Restful Objects is a public specification for a set of RESTful [1] resources [2] by which a client application can interact with a domain model on a server using HTTP. These resources generate JSON representations along with corresponding media types.

This chapter discusses further the goals and approach taken by the spec.

1.1 Goals

The goal of Restful Objects is to allow domain models to be accessed through HTTP resources, returning a set of JSON representations. These representations can then be consumed by any client (e.g. Javascript, Java, .NET, Ruby, Python).

Both the resources and representations are generalized so that they can be applied to any domain model, and by default all representations have media types designed to allow a completely generic client to be written, capable of working, unmodified, with any domain model that has a Restful Objects interface..

Alternatively, the developer may write a custom client that has some shared knowledge of the domain being exposed, and render the information in a more specific fashion.

Restful Objects also defines that representations are served up with parameterized media types. This allows clients to use content negotiation to ensure that representations do not change in a breaking fashion, enabling server and client to evolve independently.

The Restful Objects specification is at a higher-level of abstraction than, say, the JAX-RS specifications for Java platform, or the WCF specifications on .NET. Specifically, the domain classes that it exposes are represented in a very general form. They consist of:

  • properties (fields), each holding either a scalar value or reference to another object;

  • collections, each holding a vector reference to other entities;

  • actions (operations/methods), whereby the object can execute business logic.

Beyond this, though, Restful Objects makes very few assumptions. In particular, Restful Objects does not prescribe the nature of the domain model.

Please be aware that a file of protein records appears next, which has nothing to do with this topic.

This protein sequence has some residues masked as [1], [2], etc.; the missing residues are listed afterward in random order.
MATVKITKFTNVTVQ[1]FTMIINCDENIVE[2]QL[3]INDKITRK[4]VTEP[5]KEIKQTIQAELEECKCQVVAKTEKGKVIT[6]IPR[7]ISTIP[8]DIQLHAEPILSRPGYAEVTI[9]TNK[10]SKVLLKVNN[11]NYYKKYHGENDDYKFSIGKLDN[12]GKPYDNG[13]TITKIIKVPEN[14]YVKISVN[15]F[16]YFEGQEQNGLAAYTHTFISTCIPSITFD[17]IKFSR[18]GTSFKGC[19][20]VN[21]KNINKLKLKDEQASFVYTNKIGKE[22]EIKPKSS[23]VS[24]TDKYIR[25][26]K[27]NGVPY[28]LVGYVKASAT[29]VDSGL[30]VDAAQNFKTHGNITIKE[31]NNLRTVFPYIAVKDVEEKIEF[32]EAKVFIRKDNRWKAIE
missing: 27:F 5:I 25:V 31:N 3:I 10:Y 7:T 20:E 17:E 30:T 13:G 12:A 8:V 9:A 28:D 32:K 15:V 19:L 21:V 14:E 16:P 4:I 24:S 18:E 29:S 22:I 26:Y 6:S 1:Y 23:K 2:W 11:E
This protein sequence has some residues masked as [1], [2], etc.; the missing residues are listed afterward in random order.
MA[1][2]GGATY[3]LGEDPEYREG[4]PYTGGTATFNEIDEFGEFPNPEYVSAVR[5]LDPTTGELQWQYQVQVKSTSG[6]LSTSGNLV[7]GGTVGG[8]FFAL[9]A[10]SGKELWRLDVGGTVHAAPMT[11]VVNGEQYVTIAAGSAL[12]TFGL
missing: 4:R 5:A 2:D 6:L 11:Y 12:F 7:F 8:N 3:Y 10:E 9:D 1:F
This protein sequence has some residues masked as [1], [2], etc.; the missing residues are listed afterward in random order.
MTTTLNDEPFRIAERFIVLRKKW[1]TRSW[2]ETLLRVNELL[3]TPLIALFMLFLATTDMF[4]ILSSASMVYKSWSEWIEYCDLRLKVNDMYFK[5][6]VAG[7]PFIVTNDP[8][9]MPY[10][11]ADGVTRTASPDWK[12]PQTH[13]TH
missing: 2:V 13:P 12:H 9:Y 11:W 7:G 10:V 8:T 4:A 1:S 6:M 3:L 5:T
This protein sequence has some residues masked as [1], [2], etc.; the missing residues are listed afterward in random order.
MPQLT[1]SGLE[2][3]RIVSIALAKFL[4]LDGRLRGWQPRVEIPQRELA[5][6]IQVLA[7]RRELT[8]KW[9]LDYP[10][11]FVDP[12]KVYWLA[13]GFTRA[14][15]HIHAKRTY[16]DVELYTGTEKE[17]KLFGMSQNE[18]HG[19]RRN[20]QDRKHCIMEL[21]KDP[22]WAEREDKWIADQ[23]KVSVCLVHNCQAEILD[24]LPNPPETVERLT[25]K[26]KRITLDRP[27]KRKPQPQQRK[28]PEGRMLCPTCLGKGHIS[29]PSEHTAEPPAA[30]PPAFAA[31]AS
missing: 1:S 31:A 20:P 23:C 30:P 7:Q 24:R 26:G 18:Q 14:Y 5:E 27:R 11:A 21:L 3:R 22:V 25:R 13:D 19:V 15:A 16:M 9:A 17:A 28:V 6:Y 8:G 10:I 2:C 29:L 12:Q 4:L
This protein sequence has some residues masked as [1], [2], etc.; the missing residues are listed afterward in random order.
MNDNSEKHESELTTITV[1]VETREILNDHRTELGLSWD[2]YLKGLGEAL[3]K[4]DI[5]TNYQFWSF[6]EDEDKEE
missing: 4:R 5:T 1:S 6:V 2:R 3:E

1.2 A Uniform Interface

Restful Objects defines a uniform interface to the domain objects. This uniformity is expressed in terms of:

  • the format of URLs used to access the domain object resources (though URLs can also be treated as opaque);

  • the standard HTTP methods used (GET, POST, PUT, DELETE) to call the resource URLs;

  • the standard HTTP headers supported for both request and response;

  • the use of standard HTTP status return codes;

  • standardized, parameterized media types to fully describe the representation, e.g.:

    application/json; profile="urn:org.restfulobjects:repr-types/object"; x-ro-domain-type="com.mycompany.myapp.v2.PlaceOrderViewModel"
  • standard properties within JSON representations;

  • a standard representation of links between resources;

  • a small number of reserved query parameter names to influence behaviour (e.g. validation).

Existing HTTP standards and supporting W3C standards have been used wherever possible.

1.3 Benefits

Because the spec defines a generalized binding for any domain model, it allows the project team to focus on developing the domain model rather than worrying about the intricacies of following a RESTful style. For example, the debate becomes about whether an action is idempotent, not about whether to use HTTP PUT or HTTP POST. And debates about URI structure (should it be customers/{custId}/invoices or should it be invoices/for/{custId}?) disappear because the URL is determined by the responsibilities of the underlying domain objects.

Further specific benefits include:

  • Testing. Since all business logic is expressed only in domain classes, such business logic may be tested using fast and cheap in-memory unit tests. In contrast, if a RESTful API is custom-written and tuned to specific use cases, then it can only be effectively tested through (slower) integration tests running across a webserver.